Perhaps the biggest trend that we will see around social media in 2012 will be legislative, as governments try to get more of a handle on a beast that reaches beyond all borders. This is going to complicate how social networks operate on a global scale.

Ever weaker security

You might have noticed that now you login to a whole load of online services using Facebook or Google authentication services. In fact, even Memeburn offers this as an option if you want to leave a comment. That’s all thanks to a technology called OpenID, which enables Single Sign-On across web applications. Its really convenient, because it means that you only have to remember one or two passwords for a whole range of sites. It also means that you can change your password in one place, and that’s all you have to do. On top of that it the added security in knowing that your own trusted provider has your account information, and some site that you don’t really know doesn’t keep any of your passwords. But there is a big downside to all of this. Its similar to using one password to access many different sites. If somebody compromises your Facebook account, they now have access to a huge range of additional online services and account information that you might use.

OpenID also issued a warning earlier this year announcing that there was a vulnerability in its Attribute Exchange technology, which allows websites to share personal identity information with an OpenID provider. As more services take advantage of the convenience of Single Sign-On provided through OpenID, it is going to come under the full scrutiny of the hacking community as the prime means to compromise user security. But even if OpenID holds up, we will see more focus on the big social network providers as the ultimate weakest link in the chain. Expect more phishing scams centered on your favourite social media sites.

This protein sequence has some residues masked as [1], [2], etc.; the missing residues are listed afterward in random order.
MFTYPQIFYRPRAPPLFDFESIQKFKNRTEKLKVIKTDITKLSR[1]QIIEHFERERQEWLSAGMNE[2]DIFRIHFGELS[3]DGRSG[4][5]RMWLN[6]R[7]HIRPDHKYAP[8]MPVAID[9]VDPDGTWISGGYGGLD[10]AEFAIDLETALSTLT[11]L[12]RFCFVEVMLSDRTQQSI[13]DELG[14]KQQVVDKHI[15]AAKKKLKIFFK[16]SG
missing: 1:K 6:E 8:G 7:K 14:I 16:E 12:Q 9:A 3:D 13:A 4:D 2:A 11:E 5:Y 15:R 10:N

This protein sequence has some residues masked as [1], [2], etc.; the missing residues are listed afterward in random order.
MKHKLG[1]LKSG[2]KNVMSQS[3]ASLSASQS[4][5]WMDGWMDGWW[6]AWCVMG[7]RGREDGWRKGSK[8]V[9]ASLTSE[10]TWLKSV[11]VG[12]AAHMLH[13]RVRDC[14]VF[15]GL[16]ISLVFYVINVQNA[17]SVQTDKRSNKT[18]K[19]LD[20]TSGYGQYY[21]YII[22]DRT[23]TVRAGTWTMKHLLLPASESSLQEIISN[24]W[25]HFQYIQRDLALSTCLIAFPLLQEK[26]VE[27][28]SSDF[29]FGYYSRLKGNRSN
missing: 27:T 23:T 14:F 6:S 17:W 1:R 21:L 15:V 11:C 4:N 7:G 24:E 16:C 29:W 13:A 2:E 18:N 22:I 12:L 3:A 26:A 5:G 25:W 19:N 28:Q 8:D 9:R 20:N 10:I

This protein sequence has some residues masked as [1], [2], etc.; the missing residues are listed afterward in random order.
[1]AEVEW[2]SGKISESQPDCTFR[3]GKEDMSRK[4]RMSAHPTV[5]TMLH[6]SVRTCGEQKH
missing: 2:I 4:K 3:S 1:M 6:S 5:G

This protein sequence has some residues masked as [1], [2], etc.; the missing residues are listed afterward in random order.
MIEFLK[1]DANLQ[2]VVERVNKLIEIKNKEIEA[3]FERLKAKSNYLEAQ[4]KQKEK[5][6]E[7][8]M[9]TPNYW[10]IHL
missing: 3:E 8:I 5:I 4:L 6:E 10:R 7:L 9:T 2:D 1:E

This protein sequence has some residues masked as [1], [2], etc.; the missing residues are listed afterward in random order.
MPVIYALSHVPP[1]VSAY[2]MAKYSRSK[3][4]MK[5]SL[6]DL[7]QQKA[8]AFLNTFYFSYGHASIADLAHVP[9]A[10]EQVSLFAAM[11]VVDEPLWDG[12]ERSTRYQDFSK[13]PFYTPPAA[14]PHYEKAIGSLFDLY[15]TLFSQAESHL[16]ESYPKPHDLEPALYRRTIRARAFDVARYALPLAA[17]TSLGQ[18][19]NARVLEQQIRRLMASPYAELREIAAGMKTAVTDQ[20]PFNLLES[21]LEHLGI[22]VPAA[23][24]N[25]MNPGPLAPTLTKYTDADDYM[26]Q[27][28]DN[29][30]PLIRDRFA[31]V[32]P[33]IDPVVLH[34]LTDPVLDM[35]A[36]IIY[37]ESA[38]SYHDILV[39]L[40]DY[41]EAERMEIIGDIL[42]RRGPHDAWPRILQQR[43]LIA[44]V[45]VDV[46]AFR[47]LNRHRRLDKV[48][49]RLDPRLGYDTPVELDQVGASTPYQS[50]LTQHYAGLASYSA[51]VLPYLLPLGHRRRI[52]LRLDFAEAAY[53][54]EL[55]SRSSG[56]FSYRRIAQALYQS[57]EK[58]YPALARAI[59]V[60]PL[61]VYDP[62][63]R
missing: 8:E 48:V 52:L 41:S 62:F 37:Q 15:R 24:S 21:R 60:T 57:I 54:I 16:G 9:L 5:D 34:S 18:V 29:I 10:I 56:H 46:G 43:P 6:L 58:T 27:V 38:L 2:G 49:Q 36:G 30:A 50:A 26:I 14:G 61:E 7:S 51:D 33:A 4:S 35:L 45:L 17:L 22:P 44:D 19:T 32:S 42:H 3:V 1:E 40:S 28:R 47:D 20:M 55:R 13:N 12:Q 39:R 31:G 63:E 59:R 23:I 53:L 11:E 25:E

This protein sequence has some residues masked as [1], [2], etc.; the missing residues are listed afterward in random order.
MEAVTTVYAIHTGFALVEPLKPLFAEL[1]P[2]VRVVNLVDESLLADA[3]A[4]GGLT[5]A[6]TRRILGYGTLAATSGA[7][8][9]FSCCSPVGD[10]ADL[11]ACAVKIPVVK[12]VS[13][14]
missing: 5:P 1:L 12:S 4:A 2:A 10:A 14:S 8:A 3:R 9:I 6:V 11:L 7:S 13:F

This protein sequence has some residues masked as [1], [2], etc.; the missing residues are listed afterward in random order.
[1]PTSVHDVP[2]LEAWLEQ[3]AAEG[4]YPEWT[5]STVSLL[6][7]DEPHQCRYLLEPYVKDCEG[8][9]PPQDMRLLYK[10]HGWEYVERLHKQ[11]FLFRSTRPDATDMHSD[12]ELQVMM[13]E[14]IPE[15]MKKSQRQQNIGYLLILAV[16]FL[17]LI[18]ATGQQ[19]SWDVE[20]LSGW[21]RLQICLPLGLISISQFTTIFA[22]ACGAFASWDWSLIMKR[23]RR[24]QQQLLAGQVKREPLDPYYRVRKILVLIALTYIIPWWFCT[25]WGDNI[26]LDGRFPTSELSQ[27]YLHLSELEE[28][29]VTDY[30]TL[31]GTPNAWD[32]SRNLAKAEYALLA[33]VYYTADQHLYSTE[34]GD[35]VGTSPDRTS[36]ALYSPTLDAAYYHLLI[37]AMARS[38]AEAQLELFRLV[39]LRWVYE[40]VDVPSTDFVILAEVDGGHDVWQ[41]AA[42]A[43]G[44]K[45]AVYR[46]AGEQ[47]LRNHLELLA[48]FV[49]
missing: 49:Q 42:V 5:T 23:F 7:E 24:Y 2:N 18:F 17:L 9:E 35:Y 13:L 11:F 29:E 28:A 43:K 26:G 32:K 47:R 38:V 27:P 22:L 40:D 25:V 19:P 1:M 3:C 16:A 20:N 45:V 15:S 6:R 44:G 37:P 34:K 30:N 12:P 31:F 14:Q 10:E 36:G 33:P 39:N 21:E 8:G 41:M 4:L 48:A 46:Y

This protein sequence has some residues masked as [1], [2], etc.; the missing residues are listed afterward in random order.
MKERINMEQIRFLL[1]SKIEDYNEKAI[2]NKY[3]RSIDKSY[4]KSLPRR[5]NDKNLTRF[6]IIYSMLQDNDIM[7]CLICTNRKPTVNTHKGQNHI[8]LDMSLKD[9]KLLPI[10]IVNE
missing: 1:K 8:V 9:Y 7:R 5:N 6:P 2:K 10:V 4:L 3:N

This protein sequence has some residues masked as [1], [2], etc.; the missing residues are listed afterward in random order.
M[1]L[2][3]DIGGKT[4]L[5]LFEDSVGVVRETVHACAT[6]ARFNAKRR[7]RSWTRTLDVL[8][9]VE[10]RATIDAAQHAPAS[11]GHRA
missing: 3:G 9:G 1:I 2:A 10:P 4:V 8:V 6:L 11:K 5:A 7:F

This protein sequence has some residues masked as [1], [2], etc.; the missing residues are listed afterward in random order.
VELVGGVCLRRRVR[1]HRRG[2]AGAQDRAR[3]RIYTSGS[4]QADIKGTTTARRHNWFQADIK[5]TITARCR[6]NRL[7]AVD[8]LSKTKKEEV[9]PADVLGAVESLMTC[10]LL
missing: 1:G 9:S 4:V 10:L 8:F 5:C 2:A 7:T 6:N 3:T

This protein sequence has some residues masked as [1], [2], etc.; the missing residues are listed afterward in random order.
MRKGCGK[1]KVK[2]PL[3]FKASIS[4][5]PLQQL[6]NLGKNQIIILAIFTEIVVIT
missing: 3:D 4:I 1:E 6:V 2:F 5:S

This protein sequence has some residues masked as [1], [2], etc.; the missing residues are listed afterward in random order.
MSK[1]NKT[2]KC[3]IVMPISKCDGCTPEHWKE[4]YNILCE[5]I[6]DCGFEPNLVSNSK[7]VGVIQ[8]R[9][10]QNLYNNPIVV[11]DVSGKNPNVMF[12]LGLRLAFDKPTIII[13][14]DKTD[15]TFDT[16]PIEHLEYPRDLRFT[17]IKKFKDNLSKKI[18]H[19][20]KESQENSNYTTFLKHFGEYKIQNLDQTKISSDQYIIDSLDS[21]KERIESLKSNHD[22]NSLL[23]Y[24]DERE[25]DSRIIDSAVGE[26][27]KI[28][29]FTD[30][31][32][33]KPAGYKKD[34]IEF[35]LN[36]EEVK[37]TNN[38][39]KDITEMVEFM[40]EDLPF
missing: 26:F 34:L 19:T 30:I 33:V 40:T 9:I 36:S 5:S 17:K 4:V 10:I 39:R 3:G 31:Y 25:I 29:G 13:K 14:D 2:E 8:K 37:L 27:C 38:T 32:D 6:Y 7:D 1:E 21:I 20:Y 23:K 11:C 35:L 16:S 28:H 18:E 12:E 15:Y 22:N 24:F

Aggregation, convergence, filtering

Remember ICQ? Or did you sign-up with MSN? Are you using Google Chat? Skype? Facebook Chat? The number of IM platforms out there are endless, but they’ve been around for quite some time and nowadays either your phone or some generic messaging application just aggregates all of your accounts into one environment. That’s pretty handy, because while I keep trying to convince my friends that Skype is awful and that there are a whole range of competitive alternatives out there, they’re taking an awfully long time to move. Having all of my IM accounts aggregated means that I don’t have to run 20 different applications at the same time. Social Media is pretty similar. You’ve got your MySpace account. Um, scrap that. Let me start again. You’ve got Facebook, Google+, LastFM, Twitter, Skype and who knows what other accounts out there that connect you to different people and different services. Its a headache trying to keep on top of everything. The killer applications in 2012 will be the ones that manage to provide adequate integration and aggregation of data from different social networking accounts.